Last summer was quite traumatic for my family and me. At the end of May, my breathing had become very difficult, I was sleeping with a bipap machine, and I hardly ate any food because it was difficult to chew and swallow. Although daily life was tough, I was determined to continue, but I was in denial of how dire my situation had become. I pushed myself until my body said no more. It was done.
I woke up one morning planning to head into work as normal. My assistant arrived at my house to drive me, but by the time she arrived, I was having difficulty breathing and felt very congested which had become the norm for me, so I was not overly concerned. Usually, my lungs would feel better if I could just cough up what was in there. However, after several hours of having to remain on the bipap machine to breathe and not being able to eat anything, I finally came to the conclusion that I needed help. So, we called my husband to come home, and he and I loaded up to drive to an ER in Lufkin.
COVID was just beginning to surge, and the ER required me to take a COVID test even though we explained multiple times that I had ALS which was causing my breathing problems. Thankfully, they had the rapid test, and my negative results came back quickly. The next few days were a blur. At some point, it was decided that I should be transferred to Houston Methodist hospital where my ALS doctors would be available to assist me. After a long ambulance ride (my first ever), I arrived to Methodist which promptly placed me in their COVID unit until they could run their own COVID test.
Unfortunately, their test was not rapid, and I remained isolated for days as my breathing and health continued to decline. Stubbornly, I refused incubation until I could speak to my husband in person again. Finally, I was transferred to a non-COVID unit, and my husband and sister were able to visit. By this this time, I had not eaten in several days, and my body was shutting down. I had pneumonia, a collapsed lung, and a host of other problems. At this point, I agreed to be incubated to assist with breathing; however, this was only a short-term solution because my ALS had progressed to the point where I would no longer be able to breathe on my on ever again. Before long, I had a trach inserted so that a ventilator would breathe for me, and doctors placed a feeding tube in my stomach to address my nutritional needs. Slowly, my lungs improved, and my body began to heal. However, my life was forever changed. It was time to learn how to live again.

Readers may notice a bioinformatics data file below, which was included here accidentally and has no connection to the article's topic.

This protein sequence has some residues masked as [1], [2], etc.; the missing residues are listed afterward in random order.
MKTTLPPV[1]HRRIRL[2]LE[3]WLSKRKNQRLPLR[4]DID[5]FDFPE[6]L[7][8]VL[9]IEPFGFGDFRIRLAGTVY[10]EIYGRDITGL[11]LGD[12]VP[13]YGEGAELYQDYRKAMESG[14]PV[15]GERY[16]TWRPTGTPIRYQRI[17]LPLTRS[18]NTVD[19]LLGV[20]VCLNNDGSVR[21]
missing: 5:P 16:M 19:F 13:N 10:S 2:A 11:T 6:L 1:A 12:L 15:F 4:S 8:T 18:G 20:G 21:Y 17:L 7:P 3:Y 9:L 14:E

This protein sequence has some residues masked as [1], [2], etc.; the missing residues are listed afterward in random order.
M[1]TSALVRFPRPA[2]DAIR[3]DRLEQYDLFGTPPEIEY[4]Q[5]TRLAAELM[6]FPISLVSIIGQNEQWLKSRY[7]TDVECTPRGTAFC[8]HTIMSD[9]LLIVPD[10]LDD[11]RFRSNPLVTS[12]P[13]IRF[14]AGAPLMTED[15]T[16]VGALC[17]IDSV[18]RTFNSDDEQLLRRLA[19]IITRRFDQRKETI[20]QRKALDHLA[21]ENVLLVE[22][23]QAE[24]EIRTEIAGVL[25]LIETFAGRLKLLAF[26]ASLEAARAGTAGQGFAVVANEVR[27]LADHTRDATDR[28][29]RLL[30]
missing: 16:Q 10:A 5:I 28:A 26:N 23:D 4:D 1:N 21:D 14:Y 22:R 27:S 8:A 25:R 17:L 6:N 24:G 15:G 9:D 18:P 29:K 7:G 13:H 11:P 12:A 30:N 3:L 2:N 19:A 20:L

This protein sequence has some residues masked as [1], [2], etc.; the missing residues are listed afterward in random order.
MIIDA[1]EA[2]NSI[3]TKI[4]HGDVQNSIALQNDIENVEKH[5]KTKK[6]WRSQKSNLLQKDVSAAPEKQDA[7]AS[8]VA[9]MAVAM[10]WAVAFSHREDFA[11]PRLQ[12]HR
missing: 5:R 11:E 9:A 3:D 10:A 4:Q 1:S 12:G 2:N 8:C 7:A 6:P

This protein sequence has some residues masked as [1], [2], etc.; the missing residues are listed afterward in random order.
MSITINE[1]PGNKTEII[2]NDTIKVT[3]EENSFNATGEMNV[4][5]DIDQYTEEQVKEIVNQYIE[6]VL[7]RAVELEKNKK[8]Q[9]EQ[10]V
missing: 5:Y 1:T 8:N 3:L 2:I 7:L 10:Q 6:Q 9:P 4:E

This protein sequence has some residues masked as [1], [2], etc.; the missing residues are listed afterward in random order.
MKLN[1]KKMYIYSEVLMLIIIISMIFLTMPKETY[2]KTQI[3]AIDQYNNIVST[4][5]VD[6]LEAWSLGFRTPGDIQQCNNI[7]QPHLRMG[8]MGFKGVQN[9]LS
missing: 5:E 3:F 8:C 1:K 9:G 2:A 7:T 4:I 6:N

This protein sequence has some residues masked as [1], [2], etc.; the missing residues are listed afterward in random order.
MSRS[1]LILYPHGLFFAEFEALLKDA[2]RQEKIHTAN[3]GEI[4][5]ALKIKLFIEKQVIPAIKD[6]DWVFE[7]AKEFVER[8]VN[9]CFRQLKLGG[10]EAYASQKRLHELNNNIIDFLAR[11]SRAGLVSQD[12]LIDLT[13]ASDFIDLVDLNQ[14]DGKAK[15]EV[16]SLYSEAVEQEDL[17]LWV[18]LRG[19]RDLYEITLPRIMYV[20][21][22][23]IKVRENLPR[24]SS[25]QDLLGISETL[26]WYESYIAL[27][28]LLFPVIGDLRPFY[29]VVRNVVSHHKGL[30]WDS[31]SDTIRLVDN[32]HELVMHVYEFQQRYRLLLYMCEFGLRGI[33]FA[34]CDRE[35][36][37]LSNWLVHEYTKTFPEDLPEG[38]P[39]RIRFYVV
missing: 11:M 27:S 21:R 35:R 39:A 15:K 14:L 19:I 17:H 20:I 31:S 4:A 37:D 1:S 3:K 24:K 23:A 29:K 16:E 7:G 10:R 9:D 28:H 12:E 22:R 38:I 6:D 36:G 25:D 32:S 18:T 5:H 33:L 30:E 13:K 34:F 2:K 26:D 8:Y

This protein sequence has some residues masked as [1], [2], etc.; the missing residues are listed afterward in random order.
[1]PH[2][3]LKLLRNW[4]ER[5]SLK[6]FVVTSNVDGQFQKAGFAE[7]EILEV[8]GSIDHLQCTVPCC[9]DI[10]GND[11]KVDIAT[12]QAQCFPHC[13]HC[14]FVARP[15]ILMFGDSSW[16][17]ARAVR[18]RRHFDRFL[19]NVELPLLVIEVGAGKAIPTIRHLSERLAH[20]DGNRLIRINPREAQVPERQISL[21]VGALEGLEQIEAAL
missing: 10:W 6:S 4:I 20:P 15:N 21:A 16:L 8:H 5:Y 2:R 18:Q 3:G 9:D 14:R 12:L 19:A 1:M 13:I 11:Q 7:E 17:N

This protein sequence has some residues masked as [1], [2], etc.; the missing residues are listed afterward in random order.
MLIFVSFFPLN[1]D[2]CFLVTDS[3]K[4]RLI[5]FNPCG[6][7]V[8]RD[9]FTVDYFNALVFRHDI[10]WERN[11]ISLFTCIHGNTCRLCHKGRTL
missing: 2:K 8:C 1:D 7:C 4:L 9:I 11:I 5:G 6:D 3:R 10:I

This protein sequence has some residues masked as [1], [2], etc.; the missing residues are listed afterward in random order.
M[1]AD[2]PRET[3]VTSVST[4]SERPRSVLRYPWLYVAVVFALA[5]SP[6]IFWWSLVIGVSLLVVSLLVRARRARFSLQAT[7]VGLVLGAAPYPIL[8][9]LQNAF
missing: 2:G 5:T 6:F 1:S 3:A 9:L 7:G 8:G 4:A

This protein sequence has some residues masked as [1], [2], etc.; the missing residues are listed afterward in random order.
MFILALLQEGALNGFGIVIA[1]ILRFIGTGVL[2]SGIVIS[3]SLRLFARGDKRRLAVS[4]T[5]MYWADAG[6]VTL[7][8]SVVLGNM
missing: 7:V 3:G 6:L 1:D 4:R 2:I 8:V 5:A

After another long ambulance ride, I arrived to my new home for the next six weeks at Post Acute Medical (PAM) in Lufkin. Over those six weeks, I met amazing people who dedicated their lives to helping others. Doctors came by daily, but they were not who made the biggest impact. It was the nurses and CNAs who made me laugh through my fears. It was the speech therapist who helped me find my voice and to taste delicious food again. It was the physical therapists who got me out of bed. It was the respiratory therapists who taught me to trust breathing again, and it was the patient advocate and PAM director who allowed my boys and husband to visit when COVID rules said no.
I have so many positive memories of my time there when in reality, this could have been my breaking point. They showed me compassion and love when I needed it to ease my heartache. They showed me patience when I was overly needy, but they pushed me to do more when I felt like giving up on it all. When my time was over and I was going home, they trained my husband on how to feed me and how to care for my trach and ventilator. They also sent us home with extra supplies because we lived in a remote, rural area where home health would not come. Through it all, they always treated me with respect and as an equal even though I had a major disability.
Thanks to everyone at PAM, I learned how to live again. Almost a year later, I am still in touch with a few of them. They check in on me not because they have to but because they care. I have been blessed with wonderful people in my life, and the people at PAM are some of the best. Thank you for helping me to learn to live again.